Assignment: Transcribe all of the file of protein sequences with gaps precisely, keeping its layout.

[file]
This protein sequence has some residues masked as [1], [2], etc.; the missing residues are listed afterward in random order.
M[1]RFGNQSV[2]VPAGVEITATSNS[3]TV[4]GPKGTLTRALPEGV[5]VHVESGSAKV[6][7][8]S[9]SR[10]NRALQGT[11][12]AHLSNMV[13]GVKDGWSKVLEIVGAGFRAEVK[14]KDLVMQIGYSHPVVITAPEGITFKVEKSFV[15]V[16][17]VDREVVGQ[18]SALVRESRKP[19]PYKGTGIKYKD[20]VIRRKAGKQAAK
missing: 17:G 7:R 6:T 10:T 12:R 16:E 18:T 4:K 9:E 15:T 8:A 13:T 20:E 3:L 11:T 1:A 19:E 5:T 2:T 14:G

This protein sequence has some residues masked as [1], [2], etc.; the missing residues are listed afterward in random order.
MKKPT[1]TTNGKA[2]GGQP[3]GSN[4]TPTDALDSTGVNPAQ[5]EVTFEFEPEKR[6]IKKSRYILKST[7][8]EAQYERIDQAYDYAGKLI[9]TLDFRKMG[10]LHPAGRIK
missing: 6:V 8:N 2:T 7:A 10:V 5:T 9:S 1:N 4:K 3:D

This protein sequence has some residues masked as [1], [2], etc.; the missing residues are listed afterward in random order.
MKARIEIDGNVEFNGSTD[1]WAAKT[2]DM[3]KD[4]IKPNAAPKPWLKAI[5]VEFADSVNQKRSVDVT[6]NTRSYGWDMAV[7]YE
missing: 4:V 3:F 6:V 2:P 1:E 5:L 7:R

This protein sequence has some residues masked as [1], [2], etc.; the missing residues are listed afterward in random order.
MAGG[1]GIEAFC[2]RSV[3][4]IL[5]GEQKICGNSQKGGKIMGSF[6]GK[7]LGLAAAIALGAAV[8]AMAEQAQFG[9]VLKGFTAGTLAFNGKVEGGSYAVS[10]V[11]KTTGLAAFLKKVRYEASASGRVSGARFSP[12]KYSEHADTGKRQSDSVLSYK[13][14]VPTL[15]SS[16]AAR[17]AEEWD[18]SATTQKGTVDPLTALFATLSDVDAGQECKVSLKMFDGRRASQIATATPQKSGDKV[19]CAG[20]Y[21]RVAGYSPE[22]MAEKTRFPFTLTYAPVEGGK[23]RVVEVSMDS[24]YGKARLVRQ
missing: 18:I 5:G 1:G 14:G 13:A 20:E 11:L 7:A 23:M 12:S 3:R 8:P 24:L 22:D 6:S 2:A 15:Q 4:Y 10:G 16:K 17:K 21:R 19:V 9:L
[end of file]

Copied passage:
This protein sequence has some residues masked as [1], [2], etc.; the missing residues are listed afterward in random order.
M[1]RFGNQSV[2]VPAGVEITATSNS[3]TV[4]GPKGTLTRALPEGV[5]VHVESGSAKV[6][7][8]S[9]SR[10]NRALQGT[11][12]AHLSNMV[13]GVKDGWSKVLEIVGAGFRAEVK[14]KDLVMQIGYSHPVVITAPEGITFKVEKSFV[15]V[16][17]VDREVVGQ[18]SALVRESRKP[19]PYKGTGIKYKD[20]VIRRKAGKQAAK
missing: 17:G 7:R 6:T 10:T 12:R 16:E 18:T 4:K 9:E 15:T 8:A 13:T 20:E 3:L 11:T 1:A 19:E 5:T 2:T 14:G

This protein sequence has some residues masked as [1], [2], etc.; the missing residues are listed afterward in random order.
MKKPT[1]TTNGKA[2]GGQP[3]GSN[4]TPTDALDSTGVNPAQ[5]EVTFEFEPEKR[6]IKKSRYILKST[7][8]EAQYERIDQAYDYAGKLI[9]TLDFRKMG[10]LHPAGRIK
missing: 6:V 8:N 2:T 7:A 10:V 5:T 9:S 1:N 4:K 3:D

This protein sequence has some residues masked as [1], [2], etc.; the missing residues are listed afterward in random order.
MKARIEIDGNVEFNGSTD[1]WAAKT[2]DM[3]KD[4]IKPNAAPKPWLKAI[5]VEFADSVNQKRSVDVT[6]NTRSYGWDMAV[7]YE
missing: 4:V 3:F 6:V 2:P 1:E 5:L 7:R

This protein sequence has some residues masked as [1], [2], etc.; the missing residues are listed afterward in random order.
MAGG[1]GIEAFC[2]RSV[3][4]IL[5]GEQKICGNSQKGGKIMGSF[6]GK[7]LGLAAAIALGAAV[8]AMAEQAQFG[9]VLKGFTAGTLAFNGKVEGGSYAVS[10]V[11]KTTGLAAFLKKVRYEASASGRVSGARFSP[12]KYSEHADTGKRQSDSVLSYK[13][14]VPTL[15]SS[16]AAR[17]AEEWD[18]SATTQKGTVDPLTALFATLSDVDAGQECKVSLKMFDGRRASQIATATPQKSGDKV[19]CAG[20]Y[21]RVAGYSPE[22]MAEKTRFPFTLTYAPVEGGK[23]RVVEVSMDS[24]YGKARLVRQ
missing: 18:I 5:G 1:G 14:G 13:A 20:E 11:L 7:A 23:M 12:S 3:R 8:P 24:L 22:D 6:S 2:A 15:Q 4:Y 10:G 16:K 17:K 21:R 19:V 9:L